At a press conference in Tokyo, a smiling Mr Son promised to continue building a “factory of golden eggs.”

He said he is determined to find more companies like Glossybox and build a portfolio of 500 firms. The goal is to nurture young, dynamic businesses until they’re ready to sell their shares on the stock market.

When the shares are offered in an initial public offering, “a white egg turns into a golden egg” according to Mr Son, who’s been riding a buoyant wave during the recent global stock market rally.

“Our group will make a rush of initial public offerings. Instead of being overwhelmed by the rise and fall of the market price, like gambling, we will help create more and more companies that use AI to redefine industries,” Mr Son said. 

Lockdown Opportunities

SoftBank’s supporters are impressed that many of its investments have continued to thrive, even though many people have been confined to their homes due to lockdowns. For example, it has done particularly well from a U.S. food delivery app called DoorDash and a South Korean e-commerce startup called Coupang.

SoftBank also has a stake in Slack Technologies, which connects teams working remotely, and in ByteDance, the Chinese owner of the video app TikTok, through which youngsters share pranks and dance memes. Both services were popular during lockdowns, although there were questions about whether Tik Tok was harvesting personal information about its users for use by the Chinese security services. 

Not every gamble paid off. Some of the businesses SoftBank invested in were badly hit by the pandemic, such as office rentals and hotels. Nevertheless, with the global economy predicted to bounce back this year, even those troubled sectors could become profitable again, if managed carefully.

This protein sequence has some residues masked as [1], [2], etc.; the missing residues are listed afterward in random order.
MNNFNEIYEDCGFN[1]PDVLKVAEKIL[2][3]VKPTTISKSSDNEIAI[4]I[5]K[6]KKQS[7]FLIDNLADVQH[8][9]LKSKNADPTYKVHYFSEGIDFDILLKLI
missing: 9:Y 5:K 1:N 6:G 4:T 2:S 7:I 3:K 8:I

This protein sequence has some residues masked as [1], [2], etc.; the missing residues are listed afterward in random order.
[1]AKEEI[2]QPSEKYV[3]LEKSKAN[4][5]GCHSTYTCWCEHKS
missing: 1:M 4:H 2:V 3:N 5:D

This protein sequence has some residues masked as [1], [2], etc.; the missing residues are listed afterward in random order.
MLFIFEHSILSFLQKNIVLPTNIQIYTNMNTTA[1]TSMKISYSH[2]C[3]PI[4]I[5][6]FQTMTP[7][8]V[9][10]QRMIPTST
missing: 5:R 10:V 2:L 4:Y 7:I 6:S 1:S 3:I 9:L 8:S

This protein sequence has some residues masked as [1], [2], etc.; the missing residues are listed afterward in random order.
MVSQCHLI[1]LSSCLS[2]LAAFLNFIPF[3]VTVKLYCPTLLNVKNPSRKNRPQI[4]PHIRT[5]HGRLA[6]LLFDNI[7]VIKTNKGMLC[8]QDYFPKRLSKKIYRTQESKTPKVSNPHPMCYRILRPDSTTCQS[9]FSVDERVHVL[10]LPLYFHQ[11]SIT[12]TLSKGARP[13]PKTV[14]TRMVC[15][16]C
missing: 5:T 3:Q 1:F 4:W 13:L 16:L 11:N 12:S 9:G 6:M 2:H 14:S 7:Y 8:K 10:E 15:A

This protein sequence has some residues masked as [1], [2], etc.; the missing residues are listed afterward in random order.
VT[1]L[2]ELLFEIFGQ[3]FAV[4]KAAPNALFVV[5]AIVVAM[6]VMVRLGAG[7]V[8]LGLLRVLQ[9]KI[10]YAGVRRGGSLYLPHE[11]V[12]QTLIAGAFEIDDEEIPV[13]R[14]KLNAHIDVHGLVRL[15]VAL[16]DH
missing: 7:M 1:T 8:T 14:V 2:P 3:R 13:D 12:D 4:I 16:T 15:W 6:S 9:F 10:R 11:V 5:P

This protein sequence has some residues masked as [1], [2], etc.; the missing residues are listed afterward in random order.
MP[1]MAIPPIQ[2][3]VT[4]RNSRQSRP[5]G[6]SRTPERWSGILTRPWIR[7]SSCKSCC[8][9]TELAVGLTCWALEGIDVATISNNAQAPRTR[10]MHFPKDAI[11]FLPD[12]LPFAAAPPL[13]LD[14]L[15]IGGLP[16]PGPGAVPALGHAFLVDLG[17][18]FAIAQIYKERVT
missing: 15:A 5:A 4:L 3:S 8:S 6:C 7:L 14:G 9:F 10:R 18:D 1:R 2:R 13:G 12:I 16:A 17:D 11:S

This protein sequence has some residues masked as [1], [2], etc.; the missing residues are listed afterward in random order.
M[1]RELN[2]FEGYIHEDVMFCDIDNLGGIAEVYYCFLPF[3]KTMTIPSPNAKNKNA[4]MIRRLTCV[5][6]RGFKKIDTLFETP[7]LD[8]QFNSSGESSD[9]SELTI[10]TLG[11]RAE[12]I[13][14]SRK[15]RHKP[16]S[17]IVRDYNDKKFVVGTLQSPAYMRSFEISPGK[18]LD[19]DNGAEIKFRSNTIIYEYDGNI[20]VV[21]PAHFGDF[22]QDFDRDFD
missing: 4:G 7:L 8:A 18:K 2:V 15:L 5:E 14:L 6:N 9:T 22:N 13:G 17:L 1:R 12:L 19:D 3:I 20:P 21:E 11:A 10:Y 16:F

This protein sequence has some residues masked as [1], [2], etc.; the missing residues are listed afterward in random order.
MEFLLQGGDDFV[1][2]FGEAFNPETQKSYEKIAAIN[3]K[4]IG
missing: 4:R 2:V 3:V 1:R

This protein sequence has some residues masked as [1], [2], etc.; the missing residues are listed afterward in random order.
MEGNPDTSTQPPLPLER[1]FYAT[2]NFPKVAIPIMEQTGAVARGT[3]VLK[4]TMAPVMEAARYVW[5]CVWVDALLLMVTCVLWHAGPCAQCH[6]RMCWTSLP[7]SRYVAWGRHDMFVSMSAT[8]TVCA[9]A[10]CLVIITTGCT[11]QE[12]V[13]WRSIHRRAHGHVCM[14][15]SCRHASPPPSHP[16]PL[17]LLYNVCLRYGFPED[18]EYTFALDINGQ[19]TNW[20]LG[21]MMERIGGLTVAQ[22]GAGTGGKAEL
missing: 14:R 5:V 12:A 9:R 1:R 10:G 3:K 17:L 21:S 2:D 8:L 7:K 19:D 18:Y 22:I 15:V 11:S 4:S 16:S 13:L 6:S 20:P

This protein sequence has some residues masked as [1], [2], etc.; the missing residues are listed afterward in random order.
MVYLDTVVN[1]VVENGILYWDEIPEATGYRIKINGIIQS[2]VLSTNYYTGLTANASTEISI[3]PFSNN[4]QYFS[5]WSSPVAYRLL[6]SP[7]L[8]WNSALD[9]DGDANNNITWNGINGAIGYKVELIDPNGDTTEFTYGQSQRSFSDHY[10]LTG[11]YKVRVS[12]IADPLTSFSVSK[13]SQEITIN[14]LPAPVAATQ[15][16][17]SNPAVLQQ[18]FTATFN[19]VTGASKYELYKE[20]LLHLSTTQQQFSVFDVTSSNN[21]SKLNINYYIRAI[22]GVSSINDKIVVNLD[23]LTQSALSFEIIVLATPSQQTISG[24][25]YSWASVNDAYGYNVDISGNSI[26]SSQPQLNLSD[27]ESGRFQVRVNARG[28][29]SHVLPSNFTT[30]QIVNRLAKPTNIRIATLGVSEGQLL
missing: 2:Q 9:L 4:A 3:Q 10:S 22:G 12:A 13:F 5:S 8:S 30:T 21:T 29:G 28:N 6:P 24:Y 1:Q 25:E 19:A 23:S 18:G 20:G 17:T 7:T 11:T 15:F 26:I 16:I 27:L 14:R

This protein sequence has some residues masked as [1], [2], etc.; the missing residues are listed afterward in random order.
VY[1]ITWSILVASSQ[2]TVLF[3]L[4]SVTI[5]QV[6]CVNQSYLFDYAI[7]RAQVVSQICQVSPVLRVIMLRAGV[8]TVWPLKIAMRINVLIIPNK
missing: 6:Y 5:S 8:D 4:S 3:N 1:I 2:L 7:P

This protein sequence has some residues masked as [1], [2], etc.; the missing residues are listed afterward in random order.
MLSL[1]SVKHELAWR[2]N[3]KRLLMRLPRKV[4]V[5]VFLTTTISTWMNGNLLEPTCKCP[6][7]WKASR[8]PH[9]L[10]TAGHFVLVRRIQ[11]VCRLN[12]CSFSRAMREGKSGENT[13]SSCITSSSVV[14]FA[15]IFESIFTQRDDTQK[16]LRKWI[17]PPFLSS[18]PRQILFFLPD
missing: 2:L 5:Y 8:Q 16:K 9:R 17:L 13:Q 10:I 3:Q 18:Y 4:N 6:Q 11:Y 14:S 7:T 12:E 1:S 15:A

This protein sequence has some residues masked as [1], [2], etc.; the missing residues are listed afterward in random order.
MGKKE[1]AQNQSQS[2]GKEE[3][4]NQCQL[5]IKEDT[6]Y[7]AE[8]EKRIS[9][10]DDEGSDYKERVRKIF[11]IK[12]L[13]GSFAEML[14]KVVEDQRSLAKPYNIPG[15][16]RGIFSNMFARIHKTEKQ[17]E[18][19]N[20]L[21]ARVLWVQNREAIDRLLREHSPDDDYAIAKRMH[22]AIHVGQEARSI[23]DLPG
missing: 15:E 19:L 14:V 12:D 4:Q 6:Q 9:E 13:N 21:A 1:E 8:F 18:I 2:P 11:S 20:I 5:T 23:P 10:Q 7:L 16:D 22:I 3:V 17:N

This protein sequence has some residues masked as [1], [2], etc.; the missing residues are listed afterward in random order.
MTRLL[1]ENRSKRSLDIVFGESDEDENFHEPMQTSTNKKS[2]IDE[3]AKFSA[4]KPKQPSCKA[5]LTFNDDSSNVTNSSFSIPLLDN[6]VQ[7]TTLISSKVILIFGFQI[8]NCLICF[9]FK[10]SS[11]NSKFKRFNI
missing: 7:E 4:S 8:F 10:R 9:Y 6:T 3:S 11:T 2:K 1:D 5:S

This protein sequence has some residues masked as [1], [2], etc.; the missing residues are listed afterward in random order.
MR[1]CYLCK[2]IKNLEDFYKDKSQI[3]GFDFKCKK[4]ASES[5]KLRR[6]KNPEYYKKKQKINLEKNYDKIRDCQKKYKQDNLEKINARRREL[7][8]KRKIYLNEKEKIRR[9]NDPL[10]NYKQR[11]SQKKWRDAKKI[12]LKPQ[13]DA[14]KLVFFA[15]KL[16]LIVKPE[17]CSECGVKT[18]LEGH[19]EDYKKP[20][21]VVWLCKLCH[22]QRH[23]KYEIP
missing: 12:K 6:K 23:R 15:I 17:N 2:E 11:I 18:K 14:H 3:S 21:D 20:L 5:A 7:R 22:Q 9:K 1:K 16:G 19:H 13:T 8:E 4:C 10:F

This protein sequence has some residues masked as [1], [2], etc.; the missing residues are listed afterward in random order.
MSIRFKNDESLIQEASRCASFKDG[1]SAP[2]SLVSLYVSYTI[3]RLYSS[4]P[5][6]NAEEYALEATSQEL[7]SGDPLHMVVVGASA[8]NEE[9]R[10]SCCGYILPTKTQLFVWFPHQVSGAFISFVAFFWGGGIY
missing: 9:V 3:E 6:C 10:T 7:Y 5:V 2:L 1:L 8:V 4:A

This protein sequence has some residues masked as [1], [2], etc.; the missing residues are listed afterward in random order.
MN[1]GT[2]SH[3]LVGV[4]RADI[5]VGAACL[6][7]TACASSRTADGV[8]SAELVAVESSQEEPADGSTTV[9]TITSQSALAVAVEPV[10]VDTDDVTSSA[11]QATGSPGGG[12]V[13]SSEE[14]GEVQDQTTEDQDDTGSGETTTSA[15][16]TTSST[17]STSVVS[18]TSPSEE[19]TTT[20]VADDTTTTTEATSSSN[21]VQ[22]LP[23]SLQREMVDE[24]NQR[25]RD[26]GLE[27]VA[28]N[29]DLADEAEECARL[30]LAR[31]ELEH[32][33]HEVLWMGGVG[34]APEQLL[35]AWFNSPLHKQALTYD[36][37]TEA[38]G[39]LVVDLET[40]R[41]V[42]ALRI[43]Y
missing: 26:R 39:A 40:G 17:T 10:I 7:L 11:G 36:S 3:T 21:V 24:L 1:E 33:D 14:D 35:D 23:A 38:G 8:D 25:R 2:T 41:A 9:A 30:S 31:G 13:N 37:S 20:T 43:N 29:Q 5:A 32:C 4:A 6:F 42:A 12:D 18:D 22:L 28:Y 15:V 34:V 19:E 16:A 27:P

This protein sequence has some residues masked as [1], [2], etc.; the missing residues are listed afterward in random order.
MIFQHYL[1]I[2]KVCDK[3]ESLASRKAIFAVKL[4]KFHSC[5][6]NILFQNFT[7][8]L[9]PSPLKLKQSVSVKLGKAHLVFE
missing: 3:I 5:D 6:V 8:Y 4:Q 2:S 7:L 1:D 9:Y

Gambling Habit

This stands Mr Son in good stead when it comes to persuading the world’s wealthiest organizations to give him even more money to support his gambling habit.

To date, his biggest investments have come from Apple Inc and the sovereign wealth funds of both Saudi Arabia and Abu Dhabi. Mr Son is also backed by banks such as Mizuho, JPMorgan Chase and UBS.

Mr Son once took to Twitter to say that he believes the saddest thing in life is loneliness.

In a time of lockdown and isolation, he can take comfort that many of his tech investments have helped bring people together. 

He will also, no doubt, also be pleased that his personal wealth, and that of the corporation he founded, have soared to levels undreamed of, by even the wildest gamblers.

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Author: Duncan Bartlett

Duncan Bartlett is a regular contributor to Japan Forward and a former Business Correspondent for the BBC. He is the Editor of Asian Affairs and a Research Associate at the SOAS China Institute. Find other articles by Mr. Bartlett on his author page.

Duncan Bartlett is a regular contributor to Japan Forward and a Research Associate at the SOAS China Institute, University of London. He also runs the news portal Japan Story, which contains articles, videos and podcasts. He is the Editor of Asian Affairs magazine and a Research Associate at SOAS China Institute, University of London. He formerly worked in Tokyo for the BBC.